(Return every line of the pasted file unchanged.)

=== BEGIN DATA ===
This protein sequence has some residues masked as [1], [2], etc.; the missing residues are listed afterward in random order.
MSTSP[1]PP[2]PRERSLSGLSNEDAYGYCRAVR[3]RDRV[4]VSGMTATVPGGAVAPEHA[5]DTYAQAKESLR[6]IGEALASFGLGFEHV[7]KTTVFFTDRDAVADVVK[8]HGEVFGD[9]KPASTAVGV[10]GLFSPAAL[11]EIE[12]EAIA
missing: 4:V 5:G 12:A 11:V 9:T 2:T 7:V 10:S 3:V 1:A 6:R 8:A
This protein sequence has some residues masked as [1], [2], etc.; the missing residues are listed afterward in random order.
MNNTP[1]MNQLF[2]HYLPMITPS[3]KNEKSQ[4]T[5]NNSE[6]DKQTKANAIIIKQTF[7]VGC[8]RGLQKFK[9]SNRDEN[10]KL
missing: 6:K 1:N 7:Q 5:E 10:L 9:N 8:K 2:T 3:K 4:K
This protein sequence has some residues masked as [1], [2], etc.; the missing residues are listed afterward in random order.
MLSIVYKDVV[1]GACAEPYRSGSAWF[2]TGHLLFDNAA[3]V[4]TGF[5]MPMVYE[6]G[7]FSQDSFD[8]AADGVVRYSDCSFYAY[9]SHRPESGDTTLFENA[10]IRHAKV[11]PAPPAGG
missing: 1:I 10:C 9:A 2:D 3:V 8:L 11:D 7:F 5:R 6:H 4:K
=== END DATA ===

This protein sequence has some residues masked as [1], [2], etc.; the missing residues are listed afterward in random order.
MSTSP[1]PP[2]PRERSLSGLSNEDAYGYCRAVR[3]RDRV[4]VSGMTATVPGGAVAPEHA[5]DTYAQAKESLR[6]IGEALASFGLGFEHV[7]KTTVFFTDRDAVADVVK[8]HGEVFGD[9]KPASTAVGV[10]GLFSPAAL[11]EIE[12]EAIA
missing: 4:V 5:G 12:A 11:V 9:T 2:T 7:V 10:S 3:V 1:A 6:R 8:A
This protein sequence has some residues masked as [1], [2], etc.; the missing residues are listed afterward in random order.
MNNTP[1]MNQLF[2]HYLPMITPS[3]KNEKSQ[4]T[5]NNSE[6]DKQTKANAIIIKQTF[7]VGC[8]RGLQKFK[9]SNRDEN[10]KL
missing: 6:K 1:N 7:Q 5:E 10:L 9:N 8:K 2:T 3:K 4:K
This protein sequence has some residues masked as [1], [2], etc.; the missing residues are listed afterward in random order.
MLSIVYKDVV[1]GACAEPYRSGSAWF[2]TGHLLFDNAA[3]V[4]TGF[5]MPMVYE[6]G[7]FSQDSFD[8]AADGVVRYSDCSFYAY[9]SHRPESGDTTLFENA[10]IRHAKV[11]PAPPAGG
missing: 1:I 10:C 9:A 2:D 3:V 8:L 11:D 7:F 5:R 6:H 4:K